ABSTRACT: While associations between somatic changes and sex hormone levels in aging men have been explored in many studies, the association of testosterone and estradiol with psychic symptoms other than depression and the role of the genetically determined CAG repeat (CAGn) polymorphism of the androgen receptor (AR) have received much less attention. The purpose of this article is to investigate the associations between general anxiety, phobic anxiety and panic with sex hormone levels and the genetic androgen receptor polymorphism in aging males. This cross-sectional study of males aged ≥50 years included 120 consecutive patients of the Department of Psychosomatics and Psychotherapy, 76 consecutive patients of the Andrology Clinic, and 100 participants from the general population; all of them completed the Brief Symptom Inventory (BSI), the Aging Males' Symptoms (AMS) Scale, and the Patient Health Questionnaire (PHQ-9). Morning blood samples were analyzed for total and free testosterone, estradiol, sex hormone-binding globulin (SHBG), and the CAGn AR polymorphism. Psychosomatic patients also underwent psychiatric assessment. Scores on the Anxiety subscales of the BSI and PHQ, Anxiety disorders according to International Classification of Diseases, 10th revision (ICD-10). The two clinical samples had significantly longer CAGn of the AR and higher anxiety levels compared to the population sample. Anxiety scores were positively correlated with CAGn in psychosomatic patients and in andrological patients, in the latter also with estradiol levels, while the population sample showed no significant correlations between anxiety scores, CAGn and sex hormones. Anxiety cases according to BSI, PHQ, and ICD-10 had significantly longer CAGn of the AR when compared to the other participants, but there were no significant differences in testosterone or free testosterone levels. Our results indicate that genetically determined long CAGn of the AR is an independent risk factor for higher anxiety, panic and phobic anxiety levels.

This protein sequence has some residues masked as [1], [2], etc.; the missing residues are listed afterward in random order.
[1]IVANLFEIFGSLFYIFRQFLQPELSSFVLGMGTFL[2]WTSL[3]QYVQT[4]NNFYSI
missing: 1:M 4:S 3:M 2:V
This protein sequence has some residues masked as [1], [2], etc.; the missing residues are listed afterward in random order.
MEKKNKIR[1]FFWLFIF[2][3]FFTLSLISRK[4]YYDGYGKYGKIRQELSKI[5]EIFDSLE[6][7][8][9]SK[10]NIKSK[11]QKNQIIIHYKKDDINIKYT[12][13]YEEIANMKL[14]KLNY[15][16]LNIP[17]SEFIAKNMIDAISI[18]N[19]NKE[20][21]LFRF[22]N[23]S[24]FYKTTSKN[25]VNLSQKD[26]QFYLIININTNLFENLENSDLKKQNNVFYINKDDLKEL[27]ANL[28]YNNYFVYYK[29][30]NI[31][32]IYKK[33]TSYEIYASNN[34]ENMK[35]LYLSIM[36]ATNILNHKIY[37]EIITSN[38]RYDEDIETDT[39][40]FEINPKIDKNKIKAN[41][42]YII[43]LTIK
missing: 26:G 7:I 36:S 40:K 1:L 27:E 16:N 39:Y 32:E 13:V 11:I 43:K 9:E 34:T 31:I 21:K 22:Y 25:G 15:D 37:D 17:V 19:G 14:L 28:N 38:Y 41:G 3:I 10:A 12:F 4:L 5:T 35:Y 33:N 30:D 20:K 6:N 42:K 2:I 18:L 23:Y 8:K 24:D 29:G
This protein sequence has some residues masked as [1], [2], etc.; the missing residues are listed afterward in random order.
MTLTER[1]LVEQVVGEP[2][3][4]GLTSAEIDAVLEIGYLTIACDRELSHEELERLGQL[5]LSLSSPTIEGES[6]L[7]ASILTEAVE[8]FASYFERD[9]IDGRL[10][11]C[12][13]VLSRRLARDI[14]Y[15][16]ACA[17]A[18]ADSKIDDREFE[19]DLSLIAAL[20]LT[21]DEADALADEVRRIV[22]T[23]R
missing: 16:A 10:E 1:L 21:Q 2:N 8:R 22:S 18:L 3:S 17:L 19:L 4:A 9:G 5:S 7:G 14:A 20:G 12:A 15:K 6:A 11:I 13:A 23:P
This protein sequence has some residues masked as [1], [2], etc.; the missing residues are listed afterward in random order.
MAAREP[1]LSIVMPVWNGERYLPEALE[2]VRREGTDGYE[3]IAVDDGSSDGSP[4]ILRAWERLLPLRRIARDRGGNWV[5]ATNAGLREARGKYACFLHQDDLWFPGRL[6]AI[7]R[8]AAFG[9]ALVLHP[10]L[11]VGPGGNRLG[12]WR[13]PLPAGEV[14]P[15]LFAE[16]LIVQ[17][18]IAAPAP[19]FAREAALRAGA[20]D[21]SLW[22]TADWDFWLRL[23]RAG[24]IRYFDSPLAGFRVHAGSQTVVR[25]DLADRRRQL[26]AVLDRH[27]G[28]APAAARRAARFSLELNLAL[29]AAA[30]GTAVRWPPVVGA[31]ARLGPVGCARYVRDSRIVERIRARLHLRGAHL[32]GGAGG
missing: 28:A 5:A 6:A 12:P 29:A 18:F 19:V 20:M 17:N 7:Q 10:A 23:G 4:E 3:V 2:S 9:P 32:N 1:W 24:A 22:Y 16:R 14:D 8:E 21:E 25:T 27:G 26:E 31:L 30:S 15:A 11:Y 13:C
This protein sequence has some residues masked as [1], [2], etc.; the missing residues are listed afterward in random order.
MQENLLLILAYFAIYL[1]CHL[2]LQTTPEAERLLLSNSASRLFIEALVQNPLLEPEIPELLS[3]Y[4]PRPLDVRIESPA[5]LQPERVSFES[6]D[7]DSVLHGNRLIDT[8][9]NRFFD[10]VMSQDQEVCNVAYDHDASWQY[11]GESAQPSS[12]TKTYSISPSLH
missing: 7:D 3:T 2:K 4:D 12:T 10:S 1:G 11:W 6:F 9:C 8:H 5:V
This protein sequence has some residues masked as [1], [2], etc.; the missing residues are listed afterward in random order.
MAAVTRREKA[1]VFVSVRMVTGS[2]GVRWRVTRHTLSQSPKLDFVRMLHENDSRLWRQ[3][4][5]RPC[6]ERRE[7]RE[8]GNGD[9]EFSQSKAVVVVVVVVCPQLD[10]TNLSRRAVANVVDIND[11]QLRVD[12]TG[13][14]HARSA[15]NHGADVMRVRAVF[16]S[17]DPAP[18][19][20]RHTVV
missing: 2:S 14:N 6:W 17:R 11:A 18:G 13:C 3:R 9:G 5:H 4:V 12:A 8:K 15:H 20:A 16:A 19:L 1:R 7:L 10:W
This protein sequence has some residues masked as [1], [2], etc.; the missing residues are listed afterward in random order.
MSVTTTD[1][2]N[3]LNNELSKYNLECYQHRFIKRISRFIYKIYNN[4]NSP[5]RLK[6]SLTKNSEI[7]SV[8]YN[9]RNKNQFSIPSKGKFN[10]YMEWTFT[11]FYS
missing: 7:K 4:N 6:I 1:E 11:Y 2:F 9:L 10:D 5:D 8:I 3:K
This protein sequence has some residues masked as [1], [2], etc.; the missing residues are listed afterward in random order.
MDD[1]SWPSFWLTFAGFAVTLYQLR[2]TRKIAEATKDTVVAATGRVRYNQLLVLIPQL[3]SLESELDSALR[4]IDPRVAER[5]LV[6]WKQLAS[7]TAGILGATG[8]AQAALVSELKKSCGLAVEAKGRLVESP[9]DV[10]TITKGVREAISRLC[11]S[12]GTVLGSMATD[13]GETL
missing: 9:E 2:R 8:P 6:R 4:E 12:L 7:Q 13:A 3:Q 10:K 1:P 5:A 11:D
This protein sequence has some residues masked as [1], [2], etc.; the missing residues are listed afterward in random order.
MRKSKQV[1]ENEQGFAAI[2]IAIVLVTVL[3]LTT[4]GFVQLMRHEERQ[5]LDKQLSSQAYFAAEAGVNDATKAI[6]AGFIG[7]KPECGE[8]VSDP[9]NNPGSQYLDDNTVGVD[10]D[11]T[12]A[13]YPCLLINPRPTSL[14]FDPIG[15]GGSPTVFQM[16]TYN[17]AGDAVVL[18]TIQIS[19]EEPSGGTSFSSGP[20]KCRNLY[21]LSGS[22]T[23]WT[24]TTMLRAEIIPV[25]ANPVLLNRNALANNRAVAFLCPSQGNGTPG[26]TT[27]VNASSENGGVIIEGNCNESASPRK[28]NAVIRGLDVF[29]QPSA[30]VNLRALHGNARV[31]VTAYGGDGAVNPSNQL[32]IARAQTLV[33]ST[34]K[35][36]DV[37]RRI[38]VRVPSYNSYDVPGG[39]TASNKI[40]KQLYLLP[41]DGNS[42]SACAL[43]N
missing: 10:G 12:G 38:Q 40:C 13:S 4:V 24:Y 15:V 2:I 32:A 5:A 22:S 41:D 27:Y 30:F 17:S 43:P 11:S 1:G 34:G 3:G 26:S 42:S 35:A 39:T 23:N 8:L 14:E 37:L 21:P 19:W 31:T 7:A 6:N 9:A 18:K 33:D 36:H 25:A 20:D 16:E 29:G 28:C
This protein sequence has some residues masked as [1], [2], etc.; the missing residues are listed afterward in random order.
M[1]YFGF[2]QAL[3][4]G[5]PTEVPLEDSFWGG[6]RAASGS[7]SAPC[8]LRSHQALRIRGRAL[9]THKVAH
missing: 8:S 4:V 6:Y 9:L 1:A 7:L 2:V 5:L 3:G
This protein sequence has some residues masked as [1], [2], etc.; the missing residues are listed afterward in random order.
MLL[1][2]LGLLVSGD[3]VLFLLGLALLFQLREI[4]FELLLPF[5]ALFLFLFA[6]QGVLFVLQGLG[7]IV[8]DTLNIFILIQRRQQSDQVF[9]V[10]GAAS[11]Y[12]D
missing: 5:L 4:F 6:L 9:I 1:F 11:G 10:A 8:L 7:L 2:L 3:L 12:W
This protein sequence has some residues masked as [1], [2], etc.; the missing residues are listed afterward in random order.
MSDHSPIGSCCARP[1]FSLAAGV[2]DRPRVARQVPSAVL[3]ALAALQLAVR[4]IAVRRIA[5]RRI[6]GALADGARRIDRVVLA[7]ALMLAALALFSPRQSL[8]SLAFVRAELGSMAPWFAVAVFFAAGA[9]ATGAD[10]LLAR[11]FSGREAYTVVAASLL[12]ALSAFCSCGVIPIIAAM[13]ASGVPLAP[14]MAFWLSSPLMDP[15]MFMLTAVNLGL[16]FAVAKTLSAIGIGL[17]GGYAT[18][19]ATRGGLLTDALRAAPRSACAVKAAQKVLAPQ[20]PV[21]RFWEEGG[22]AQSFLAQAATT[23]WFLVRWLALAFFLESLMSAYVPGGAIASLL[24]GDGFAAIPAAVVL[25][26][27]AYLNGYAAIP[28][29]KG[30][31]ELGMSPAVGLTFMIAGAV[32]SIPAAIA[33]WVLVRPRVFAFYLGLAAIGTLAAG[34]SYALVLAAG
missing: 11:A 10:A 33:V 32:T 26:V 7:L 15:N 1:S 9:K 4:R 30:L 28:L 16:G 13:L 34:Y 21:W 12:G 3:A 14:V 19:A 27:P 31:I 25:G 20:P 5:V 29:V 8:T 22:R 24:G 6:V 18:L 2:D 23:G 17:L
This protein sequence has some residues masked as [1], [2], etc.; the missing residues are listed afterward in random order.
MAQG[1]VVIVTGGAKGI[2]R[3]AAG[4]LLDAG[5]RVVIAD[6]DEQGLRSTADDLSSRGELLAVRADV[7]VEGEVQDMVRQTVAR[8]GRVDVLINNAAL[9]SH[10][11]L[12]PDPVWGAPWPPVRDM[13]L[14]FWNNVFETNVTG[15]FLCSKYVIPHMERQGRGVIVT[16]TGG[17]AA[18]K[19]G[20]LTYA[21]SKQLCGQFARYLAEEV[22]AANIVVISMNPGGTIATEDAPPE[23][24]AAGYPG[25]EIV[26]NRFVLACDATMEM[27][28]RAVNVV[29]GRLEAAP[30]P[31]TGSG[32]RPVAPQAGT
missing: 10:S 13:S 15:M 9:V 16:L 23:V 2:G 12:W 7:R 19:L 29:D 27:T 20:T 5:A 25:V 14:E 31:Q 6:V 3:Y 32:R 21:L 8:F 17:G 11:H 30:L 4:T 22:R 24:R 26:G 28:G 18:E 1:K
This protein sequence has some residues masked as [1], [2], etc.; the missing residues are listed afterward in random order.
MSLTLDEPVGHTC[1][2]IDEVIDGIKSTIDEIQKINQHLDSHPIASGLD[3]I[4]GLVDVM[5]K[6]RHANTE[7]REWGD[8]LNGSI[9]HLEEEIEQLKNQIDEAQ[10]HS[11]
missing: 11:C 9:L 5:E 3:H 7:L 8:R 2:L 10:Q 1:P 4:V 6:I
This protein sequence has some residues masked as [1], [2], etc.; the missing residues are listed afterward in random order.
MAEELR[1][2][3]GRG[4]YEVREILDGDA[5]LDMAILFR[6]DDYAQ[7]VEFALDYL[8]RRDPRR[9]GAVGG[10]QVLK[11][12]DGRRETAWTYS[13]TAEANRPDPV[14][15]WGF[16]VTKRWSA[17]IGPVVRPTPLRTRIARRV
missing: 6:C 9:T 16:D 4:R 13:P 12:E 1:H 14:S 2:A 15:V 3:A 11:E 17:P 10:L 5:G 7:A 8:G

Journal of Sexual Medicine 08/2011; 8(12):3452-64. · 3.15 Impact Factor

Publication Stats

3k Citations
331.91 Total Impact Points


  • 2001–2014
    • Universitätsklinikum Münster
      • Centrum für Reproduktionsmedizin und Andrologie
      Muenster, North Rhine-Westphalia, Germany
    • University of Münster
      • • Center for Reproductive Medicine and Andrology
      • • Department of Psychosomatics and Psychotherapy
      • • Center of Reproductive Medicine and Andrology
      Muenster, North Rhine-Westphalia, Germany
  • 2011
    • Brown University
      Providence, Rhode Island, United States
  • 2008
    • Columbia University
      • Department of Urology
      New York City, NY, United States
  • 2007
    • Bayer HealthCare
      Leverkusen, North Rhine-Westphalia, Germany
    • Reproductive Medicine Institute
      Chicago, Illinois, United States
  • 2003
    • University Medical Center Schleswig-Holstein
      • Department of Pediatrics
      Kiel, Schleswig-Holstein, Germany